He hadn't seen her for a week.

Not since they'd closed their last case.

It had been straightforward and they'd had it licked in four days.

Cue the usual satisfaction that greeted 'case closed,' a shared smile, a few words of genuine praise of the other's contribution and then a polite goodbye.

She'd gone back to her real job.

He'd gone back to a mountain of paperwork.

It wasn't as if he wanted some awful case with skeletal remains to identify, he told himself.

It would be wrong, totally wrong for a law enforcement agent to be wishing for such a thing.

He just wanted to see her.

He'd reached the lowest point of his loop and started to head back, taking the opportunity to push the pace again.

He was struggling to stop himself gulping in air to feed his overtaxed and straining muscles. He didn't need the insistent beep of the monitor on his arm to tell him that his heart rate was well over his training zone and pushing his maximum limit.

Focusing on steadying his breathing, he wondered if it was just want. It felt a lot more like need.

Just like his body desperately needed more oxygen; he needed to see her.

He remembered their light-hearted discussion about whether she had missed him, months before.

If he'd thought he'd missed her then, how did he quantify his feelings now?

There wasn't enough of his run left for him to figure that one out.

Then he remembered the suggestion he'd made to her then: 'Next time you know, you miss me, pick up the phone, call me, we'll do lunch or something.'

As the Hoover building began to loom larger in his vision, he had to admit that it was an option.

He could call her after his shower, a casual invite.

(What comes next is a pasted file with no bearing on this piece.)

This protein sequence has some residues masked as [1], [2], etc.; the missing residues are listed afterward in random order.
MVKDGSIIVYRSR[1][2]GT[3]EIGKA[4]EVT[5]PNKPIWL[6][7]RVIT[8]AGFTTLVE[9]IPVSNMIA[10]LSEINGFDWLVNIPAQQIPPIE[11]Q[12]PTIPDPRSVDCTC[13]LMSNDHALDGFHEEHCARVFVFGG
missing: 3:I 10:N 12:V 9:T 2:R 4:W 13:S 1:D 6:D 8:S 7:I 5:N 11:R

No big deal.

A friend thing.

That was settled then.


As he wondered if she'd be free today, he realised that his pace had slacked right off and he speeded up again.

The clock on a nearby building told him he had twenty minutes to shower and grab something to eat before he had to present himself at his desk.

He stopped at the light, waiting to cross Pennsylvania Avenue, hanging onto the signal box as he tried to bring his breathing under control and wiped his sleeve across his forehead.

The walk sign came on, and he jogged across the road. His pace slowed as he approached his building, his attention riveted on the figure wrapped up against the cold, standing in the shelter of the Hoover Building's looming entranceway.

He peered at the figure wondering if he was imagining things. No, he'd know that slight, upright figure anywhere.

He closed the distance and found himself face to face with the object of his fixation.

"Bones?" He asked, before leaning over to rest his hands on his knees and catch his breath.

She smiled at him shyly and pulled two brown paper bags out from behind her back, "I thought you might like breakfast..."

"Breakfast? " He repeated in confusion.

Her smiled faded, "Uh, I've got a meeting in the hotel over the road. When I saw your office... I..." She trailed off, "I'm sorry, I should of called... you're busy."

She started to edge away, but Booth's brain finally caught up with what was happening and his arm shot out to forestall her.

"Breakfast sounds perfect." He smiled at her widely, then settled his hand on the small of her back and guided her towards the doorway, "You know the way up to my office. I'll be up in five."

She turned to look at him questioningly as they stood in the doorway.

"Come on Bones, I seriously need a shower."

She inclined her head in agreement, but her eyes lingered on his flushed face, the sheen of sweat on his skin and the rapid beat of his pulse in his neck.

Then they turned and walked into the building, shoulders touching, walking absolutely in synch.